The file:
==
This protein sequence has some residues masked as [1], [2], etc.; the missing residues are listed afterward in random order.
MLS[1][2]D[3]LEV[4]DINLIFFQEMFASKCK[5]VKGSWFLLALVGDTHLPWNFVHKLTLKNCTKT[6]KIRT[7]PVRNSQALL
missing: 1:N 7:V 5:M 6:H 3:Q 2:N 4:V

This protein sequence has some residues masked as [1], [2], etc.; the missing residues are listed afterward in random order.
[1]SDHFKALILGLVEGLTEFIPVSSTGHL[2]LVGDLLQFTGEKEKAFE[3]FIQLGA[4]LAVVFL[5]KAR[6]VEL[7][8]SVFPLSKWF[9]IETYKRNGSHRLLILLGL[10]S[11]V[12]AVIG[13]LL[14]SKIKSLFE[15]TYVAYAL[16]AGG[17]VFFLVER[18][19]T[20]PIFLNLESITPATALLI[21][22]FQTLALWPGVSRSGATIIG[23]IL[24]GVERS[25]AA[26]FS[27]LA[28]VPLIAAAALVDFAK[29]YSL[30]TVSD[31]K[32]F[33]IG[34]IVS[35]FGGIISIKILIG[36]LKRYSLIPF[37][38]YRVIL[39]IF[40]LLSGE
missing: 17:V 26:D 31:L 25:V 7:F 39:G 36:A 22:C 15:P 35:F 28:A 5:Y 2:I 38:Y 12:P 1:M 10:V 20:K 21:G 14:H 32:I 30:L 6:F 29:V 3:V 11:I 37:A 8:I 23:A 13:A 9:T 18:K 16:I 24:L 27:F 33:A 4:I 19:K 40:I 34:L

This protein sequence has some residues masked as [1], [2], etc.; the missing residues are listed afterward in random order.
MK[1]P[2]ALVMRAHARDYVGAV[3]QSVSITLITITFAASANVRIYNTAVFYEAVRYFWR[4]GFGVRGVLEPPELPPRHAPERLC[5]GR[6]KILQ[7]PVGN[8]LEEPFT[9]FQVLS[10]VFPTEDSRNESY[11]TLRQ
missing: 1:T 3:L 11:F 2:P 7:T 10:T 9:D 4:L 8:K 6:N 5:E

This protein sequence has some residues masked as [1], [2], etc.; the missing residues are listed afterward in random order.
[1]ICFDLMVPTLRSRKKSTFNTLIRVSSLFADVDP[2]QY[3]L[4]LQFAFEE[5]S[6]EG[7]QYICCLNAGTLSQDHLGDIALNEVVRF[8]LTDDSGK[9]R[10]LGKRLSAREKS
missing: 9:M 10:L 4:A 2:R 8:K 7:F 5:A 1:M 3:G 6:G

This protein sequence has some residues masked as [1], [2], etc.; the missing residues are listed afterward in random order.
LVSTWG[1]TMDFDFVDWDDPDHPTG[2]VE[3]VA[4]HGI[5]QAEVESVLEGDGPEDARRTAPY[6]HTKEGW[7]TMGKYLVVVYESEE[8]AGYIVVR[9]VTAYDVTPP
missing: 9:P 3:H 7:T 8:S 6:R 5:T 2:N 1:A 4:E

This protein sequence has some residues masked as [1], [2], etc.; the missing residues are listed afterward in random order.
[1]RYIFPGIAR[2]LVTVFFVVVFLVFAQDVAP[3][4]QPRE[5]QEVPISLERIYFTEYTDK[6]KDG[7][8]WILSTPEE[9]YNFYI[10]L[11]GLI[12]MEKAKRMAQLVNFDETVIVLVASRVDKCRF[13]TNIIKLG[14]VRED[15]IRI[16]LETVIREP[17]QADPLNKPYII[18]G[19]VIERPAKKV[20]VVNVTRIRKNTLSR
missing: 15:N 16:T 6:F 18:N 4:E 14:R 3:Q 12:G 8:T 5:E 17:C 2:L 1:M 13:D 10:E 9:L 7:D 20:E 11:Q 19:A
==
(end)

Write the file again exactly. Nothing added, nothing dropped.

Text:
This protein sequence has some residues masked as [1], [2], etc.; the missing residues are listed afterward in random order.
MLS[1][2]D[3]LEV[4]DINLIFFQEMFASKCK[5]VKGSWFLLALVGDTHLPWNFVHKLTLKNCTKT[6]KIRT[7]PVRNSQALL
missing: 1:N 7:V 5:M 6:H 3:Q 2:N 4:V

This protein sequence has some residues masked as [1], [2], etc.; the missing residues are listed afterward in random order.
[1]SDHFKALILGLVEGLTEFIPVSSTGHL[2]LVGDLLQFTGEKEKAFE[3]FIQLGA[4]LAVVFL[5]KAR[6]VEL[7][8]SVFPLSKWF[9]IETYKRNGSHRLLILLGL[10]S[11]V[12]AVIG[13]LL[14]SKIKSLFE[15]TYVAYAL[16]AGG[17]VFFLVER[18][19]T[20]PIFLNLESITPATALLI[21][22]FQTLALWPGVSRSGATIIG[23]IL[24]GVERS[25]AA[26]FS[27]LA[28]VPLIAAAALVDFAK[29]YSL[30]TVSD[31]K[32]F[33]IG[34]IVS[35]FGGIISIKILIG[36]LKRYSLIPF[37][38]YRVIL[39]IF[40]LLSGE
missing: 17:V 26:D 31:L 25:V 7:F 39:G 36:A 22:C 15:P 35:F 28:A 5:Y 2:I 38:Y 12:P 1:M 10:V 20:K 21:G 14:H 32:I 30:L 6:F 29:V 3:V 11:I 37:A 8:I 23:A 13:A 9:T 18:K 16:I 24:L 27:F 33:A 4:I 19:K 40:I 34:L

This protein sequence has some residues masked as [1], [2], etc.; the missing residues are listed afterward in random order.
MK[1]P[2]ALVMRAHARDYVGAV[3]QSVSITLITITFAASANVRIYNTAVFYEAVRYFWR[4]GFGVRGVLEPPELPPRHAPERLC[5]GR[6]KILQ[7]PVGN[8]LEEPFT[9]FQVLS[10]VFPTEDSRNESY[11]TLRQ
missing: 1:T 3:L 11:F 2:P 7:T 10:T 9:D 4:L 8:K 6:N 5:E

This protein sequence has some residues masked as [1], [2], etc.; the missing residues are listed afterward in random order.
[1]ICFDLMVPTLRSRKKSTFNTLIRVSSLFADVDP[2]QY[3]L[4]LQFAFEE[5]S[6]EG[7]QYICCLNAGTLSQDHLGDIALNEVVRF[8]LTDDSGK[9]R[10]LGKRLSAREKS
missing: 9:M 10:L 4:A 2:R 8:K 7:F 5:A 1:M 3:G 6:G

This protein sequence has some residues masked as [1], [2], etc.; the missing residues are listed afterward in random order.
LVSTWG[1]TMDFDFVDWDDPDHPTG[2]VE[3]VA[4]HGI[5]QAEVESVLEGDGPEDARRTAPY[6]HTKEGW[7]TMGKYLVVVYESEE[8]AGYIVVR[9]VTAYDVTPP
missing: 9:P 3:H 7:T 8:S 6:R 5:T 2:N 1:A 4:E

This protein sequence has some residues masked as [1], [2], etc.; the missing residues are listed afterward in random order.
[1]RYIFPGIAR[2]LVTVFFVVVFLVFAQDVAP[3][4]QPRE[5]QEVPISLERIYFTEYTDK[6]KDG[7][8]WILSTPEE[9]YNFYI[10]L[11]GLI[12]MEKAKRMAQLVNFDETVIVLVASRVDKCRF[13]TNIIKLG[14]VRED[15]IRI[16]LETVIREP[17]QADPLNKPYII[18]G[19]VIERPAKKV[20]VVNVTRIRKNTLSR
missing: 15:N 16:T 6:F 18:N 4:E 14:R 3:Q 12:G 8:T 5:E 17:C 2:L 1:M 13:D 10:E 9:L 7:D 20:E 11:Q 19:A